Wednesday 7 February 2018

Interview with Nicholas Tana - Director of Hell's Kitty

Based on the web series and comic book of the same name, and inspired by writer-director Nicholas Tana’s experiences living with a professedly possessed cat, Hell’s Kitty tells of a covetous feline that acts possessed and possessive of his owner around women. The results are as funny as they are frightening!

Nick (Nicholas Tana), a Hollywood screenwriter, discovers his cat has become murderously possessed, and will stop at nothing to rid him of any women in his life. As his life unravels out of control, Nick must find a way to have his kitty exorcised of the demonic spirit haunting her and creating a body count.

With characters named after classic horror movie characters (Jones plays Father Damien, Berryman is Detective Pluto, Nina Kate is Dr. Laurie Strodes, Barbeau is Mrs. Carrie), and a tone reminiscent of some of the ‘80s greatest horror-comedies, Hell’s Kitty is undoubtedly the horror hiss of March!

Hell's Kitty is written and directed by Nicholas Tana and produced by Denise Acosta.

Hell’s Kitty is available on all VOD platforms March 13, 2018 and on DVD March 27th, 2018 via Wild Eye Releasing.

This is such a delight. What’s been the most surprising bit of feedback you heard about the movie?

Nick: That Angel is so scary. I suppose at this point, I’ve gotten so used to her, and I see this as more of a supernatural comedy and unrequited love story, albeit with an element of horror and suspense. Other folks find it bloody, slightly disgusting, and even scary.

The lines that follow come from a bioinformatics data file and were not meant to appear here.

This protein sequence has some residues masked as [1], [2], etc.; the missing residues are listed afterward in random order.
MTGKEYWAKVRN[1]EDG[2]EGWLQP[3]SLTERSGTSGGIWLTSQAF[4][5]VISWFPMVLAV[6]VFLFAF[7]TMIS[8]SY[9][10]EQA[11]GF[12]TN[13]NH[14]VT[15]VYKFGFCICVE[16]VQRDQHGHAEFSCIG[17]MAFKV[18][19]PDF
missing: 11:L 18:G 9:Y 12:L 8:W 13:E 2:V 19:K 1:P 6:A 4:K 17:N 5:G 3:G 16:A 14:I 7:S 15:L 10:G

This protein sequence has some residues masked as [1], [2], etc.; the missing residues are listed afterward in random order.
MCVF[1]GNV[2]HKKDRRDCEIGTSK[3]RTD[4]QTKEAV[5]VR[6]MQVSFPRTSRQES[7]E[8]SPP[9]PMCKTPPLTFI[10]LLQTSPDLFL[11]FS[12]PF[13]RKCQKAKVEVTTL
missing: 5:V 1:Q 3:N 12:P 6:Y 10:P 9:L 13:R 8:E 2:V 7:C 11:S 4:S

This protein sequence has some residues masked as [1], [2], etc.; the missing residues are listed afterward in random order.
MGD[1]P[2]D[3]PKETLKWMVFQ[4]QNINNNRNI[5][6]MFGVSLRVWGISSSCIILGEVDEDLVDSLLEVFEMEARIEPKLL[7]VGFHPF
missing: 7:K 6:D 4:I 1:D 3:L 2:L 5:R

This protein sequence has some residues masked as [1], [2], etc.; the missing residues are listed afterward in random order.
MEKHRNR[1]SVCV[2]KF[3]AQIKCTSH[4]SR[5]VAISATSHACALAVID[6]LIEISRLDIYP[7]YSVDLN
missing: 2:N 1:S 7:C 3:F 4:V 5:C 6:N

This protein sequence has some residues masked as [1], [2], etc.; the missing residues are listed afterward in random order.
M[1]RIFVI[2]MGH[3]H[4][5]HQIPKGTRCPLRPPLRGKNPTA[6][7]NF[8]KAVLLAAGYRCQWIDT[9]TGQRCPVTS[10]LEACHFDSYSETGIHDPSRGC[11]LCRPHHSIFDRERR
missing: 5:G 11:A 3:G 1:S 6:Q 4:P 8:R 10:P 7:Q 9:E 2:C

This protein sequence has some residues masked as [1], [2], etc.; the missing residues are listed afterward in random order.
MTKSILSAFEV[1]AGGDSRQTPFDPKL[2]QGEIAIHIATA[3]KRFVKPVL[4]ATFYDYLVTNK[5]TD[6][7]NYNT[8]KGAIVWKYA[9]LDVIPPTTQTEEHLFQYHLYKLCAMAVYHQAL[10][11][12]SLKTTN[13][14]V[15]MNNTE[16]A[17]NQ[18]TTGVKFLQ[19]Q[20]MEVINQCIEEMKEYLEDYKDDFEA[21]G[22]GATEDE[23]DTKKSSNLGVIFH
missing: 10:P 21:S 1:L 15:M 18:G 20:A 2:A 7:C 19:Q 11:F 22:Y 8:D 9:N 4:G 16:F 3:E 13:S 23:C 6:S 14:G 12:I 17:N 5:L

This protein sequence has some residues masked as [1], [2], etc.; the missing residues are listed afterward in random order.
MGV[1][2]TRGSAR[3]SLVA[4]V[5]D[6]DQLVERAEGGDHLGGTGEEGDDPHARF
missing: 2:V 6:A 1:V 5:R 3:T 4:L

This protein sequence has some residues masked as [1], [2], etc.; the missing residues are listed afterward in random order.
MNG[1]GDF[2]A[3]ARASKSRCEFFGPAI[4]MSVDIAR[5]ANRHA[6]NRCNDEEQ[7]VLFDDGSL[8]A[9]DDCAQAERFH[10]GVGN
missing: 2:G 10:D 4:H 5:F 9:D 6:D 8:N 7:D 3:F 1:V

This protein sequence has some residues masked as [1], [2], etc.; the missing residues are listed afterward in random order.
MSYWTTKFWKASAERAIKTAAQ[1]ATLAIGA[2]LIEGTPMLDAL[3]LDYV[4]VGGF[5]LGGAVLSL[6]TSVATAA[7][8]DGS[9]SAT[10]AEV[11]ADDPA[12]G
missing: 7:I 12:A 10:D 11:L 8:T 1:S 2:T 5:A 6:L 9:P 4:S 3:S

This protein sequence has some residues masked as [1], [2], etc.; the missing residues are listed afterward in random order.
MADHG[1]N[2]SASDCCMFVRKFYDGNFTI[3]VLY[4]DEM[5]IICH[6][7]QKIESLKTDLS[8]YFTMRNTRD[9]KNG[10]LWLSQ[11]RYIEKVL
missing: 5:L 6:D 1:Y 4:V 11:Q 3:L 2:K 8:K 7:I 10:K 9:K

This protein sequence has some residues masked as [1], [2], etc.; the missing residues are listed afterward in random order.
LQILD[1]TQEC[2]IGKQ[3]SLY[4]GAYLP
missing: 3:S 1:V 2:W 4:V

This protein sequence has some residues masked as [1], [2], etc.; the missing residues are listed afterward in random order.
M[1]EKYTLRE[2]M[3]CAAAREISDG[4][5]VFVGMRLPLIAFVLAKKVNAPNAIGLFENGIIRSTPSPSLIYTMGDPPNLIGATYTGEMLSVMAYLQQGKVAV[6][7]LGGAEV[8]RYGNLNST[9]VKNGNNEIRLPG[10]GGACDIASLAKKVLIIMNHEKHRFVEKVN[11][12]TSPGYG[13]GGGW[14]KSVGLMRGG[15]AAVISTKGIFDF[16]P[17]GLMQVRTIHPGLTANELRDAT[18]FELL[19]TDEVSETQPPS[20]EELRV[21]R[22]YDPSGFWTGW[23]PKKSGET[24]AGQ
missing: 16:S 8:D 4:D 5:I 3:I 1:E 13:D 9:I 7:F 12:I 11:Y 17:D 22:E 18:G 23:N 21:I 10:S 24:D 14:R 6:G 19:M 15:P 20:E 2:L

Denise: That people didn’t realize it was mostly shot in a single apartment and on a micro budget. I guess to me having been behind the scenes for so long that it’s obvious. I’m happy we were able to get such great production value out of the shoe string we had to put it together with. I’m very proud of how it came out. I can’t imagine what we could do with a Hollywood budget.

Have you discovered any unlikely fans?

Nick: Yes, there is one particular die hard fan who shares very radically different political views from mine. I think the only thing that we have common is his love for Angel and Hell’s Kitty. I struggle to keep him on my Facebook page, at times, as he tends to make painful comments about other posts, but he’s gone so far as to create an Angel’s Army fan page on Facebook, so I try to keep an open mind. Anyone who can appreciate Angel can’t be too bad.

Denise: I can’t believe how many people like Hell’s Kitty who aren’t horror fans. I suppose cat lovers are just happy knowing there is a cute, furry ball of puff in the film. I suppose that it doesn’t hurt that we go out of our way to try to raise awareness for several non-profits that help cats. Cat lovers are very appreciative and loyal fans. Then there are those fans of both horror and cats. I guess that makes sense, if you really think about it. After all, witches had an affection for cats, too, even if only as four legged minions.

How do cat lovers take to it?

Nick : Cat lovers like it. They get a kick out of anything with a real cat in it, I suppose. I’m sure many of them can appreciate the unique bond people are capable of making with their tiny, furry companions. I’m guilty of loving anything with a cat in it, too. There is something so compelling about felines. They are special, and even have a supernatural allure.

Denise : They love it for the most part. Although some of them get pretty grossed out by the gory aspects of Hell’s Kitty. But I think they love to see a cat in the driver’s seat taking control. Others don’t like seeing a cat portrayed as villainous at all. But I think if they watch the film until the end, they may be pleasantly surprised.

How long had you been working on it for?